Mat-Su Borough Manager John Moosey has submitted the administration’s budget proposal for the coming fiscal year. Included in that proposal is a rate increase for the Talkeetna Sewer and Water System.
Talkeetna Sewer and Water currently has an annual deficit of over $80,000. Last year, CRW Engineering Group conducted a state-funded study on the health of the system as well as a financial analysis. The new budget proposal includes the rate increases suggested by that report.
The rate structure for sewer and water customers will not change. Residential users will be charged a flat fee, and commercial users will be charged a higher flat fee, plus a fee for usage over 8,000 gallons. As part of last year’s assessment, four alternate water rate structures were proposed. Terry Dolan, Public Works Director for the borough, says the rates themselves, and not the structure, were the problem. Additionally, he says that alternatives that involve more comprehensive metering are likely to be met with distrust by local users, since the meters have had a number of issues since their installation.
If the borough follows the recommendations in the financial assessment, this year’s increases will be repeated for the next five years. The rate hikes amount to 13% per year for water and 6% per year for sewer. If the changes go into effect without amendment, that means a residential user will pay about $8 more per month than the current rate. Commercial users’ base rate will increase by just over $10 per month, plus an increase of seventy-nine cents per thousand gallons of water used over 8,000. If the rate increases continue for five years, as called for in the assessment, commercial and residential users will pay about 60% more for their sewer and water bill than they do today.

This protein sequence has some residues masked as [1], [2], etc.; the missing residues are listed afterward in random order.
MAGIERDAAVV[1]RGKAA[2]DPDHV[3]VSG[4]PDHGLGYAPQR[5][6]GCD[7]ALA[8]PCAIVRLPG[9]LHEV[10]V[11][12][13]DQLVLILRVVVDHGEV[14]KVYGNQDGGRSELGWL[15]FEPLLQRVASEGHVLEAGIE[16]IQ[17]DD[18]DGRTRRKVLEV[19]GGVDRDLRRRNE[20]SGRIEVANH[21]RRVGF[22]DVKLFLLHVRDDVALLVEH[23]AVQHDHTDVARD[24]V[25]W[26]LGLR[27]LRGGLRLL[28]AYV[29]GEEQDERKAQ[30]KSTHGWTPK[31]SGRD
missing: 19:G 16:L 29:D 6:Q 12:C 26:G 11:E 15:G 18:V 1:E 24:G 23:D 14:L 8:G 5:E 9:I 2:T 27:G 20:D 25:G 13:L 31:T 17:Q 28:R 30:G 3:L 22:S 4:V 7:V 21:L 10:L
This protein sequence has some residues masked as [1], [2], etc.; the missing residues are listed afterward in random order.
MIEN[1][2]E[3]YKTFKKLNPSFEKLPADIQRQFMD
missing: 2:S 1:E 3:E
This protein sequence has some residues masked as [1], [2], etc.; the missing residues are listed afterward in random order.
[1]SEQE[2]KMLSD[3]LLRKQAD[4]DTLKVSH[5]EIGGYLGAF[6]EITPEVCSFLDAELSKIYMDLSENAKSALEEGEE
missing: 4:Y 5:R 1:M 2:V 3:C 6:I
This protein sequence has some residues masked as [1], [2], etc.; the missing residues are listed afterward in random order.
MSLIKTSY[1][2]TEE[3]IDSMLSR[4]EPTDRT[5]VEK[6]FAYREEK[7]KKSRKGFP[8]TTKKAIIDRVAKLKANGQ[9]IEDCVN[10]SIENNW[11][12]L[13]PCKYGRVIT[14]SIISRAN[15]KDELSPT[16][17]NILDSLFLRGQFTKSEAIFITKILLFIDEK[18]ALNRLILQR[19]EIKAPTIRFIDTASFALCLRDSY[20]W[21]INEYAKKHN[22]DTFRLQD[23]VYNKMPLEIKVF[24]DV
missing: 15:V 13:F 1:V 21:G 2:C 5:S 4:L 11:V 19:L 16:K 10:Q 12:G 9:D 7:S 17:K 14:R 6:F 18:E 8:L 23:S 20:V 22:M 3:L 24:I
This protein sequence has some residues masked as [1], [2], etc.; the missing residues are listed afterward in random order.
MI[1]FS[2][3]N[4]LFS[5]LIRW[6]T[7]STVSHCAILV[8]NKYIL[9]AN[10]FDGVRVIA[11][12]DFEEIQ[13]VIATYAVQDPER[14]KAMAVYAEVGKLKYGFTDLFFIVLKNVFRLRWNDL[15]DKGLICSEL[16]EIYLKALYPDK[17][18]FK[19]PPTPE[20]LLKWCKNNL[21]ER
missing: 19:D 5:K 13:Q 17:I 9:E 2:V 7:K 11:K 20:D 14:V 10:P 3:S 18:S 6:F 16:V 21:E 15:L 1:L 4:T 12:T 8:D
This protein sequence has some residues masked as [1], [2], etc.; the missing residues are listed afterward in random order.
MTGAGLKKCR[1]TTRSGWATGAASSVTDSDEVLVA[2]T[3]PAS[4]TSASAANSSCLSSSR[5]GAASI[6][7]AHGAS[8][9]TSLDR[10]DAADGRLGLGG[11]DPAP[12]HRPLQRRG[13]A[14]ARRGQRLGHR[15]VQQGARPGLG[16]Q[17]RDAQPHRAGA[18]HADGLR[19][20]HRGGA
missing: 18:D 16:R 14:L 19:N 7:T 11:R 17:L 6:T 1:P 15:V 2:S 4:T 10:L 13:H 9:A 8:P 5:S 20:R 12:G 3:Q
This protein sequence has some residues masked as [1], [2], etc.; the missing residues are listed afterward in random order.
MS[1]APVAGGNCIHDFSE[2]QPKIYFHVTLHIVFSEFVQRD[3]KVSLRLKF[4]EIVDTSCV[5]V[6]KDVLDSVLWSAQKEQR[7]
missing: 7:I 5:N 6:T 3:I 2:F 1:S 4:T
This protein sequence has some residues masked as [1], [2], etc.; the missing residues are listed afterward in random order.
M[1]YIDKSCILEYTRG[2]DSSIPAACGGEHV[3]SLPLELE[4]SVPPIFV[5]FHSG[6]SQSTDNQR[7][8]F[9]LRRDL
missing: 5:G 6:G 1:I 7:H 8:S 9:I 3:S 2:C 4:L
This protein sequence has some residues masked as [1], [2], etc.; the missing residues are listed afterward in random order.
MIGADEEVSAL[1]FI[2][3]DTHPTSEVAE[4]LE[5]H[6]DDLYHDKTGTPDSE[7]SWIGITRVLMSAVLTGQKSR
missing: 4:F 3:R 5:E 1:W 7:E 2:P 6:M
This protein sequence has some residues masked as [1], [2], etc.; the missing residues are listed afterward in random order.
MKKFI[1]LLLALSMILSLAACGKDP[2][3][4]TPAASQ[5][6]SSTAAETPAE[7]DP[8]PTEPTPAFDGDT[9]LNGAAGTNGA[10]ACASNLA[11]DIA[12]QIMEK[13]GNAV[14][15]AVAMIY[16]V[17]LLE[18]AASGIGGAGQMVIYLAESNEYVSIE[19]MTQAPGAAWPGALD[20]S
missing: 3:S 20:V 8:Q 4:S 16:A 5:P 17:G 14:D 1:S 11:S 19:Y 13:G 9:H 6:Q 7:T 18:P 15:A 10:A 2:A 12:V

The assessment also notes that the proposed rate increases will bring the system close to the operating break-even point, but that there will not be additional funds left over to build a repair and replacement reserve. In the current budget proposal, Public Works Director Terry Dolan lists the improvements recommended by the assessment among the priorities for his department.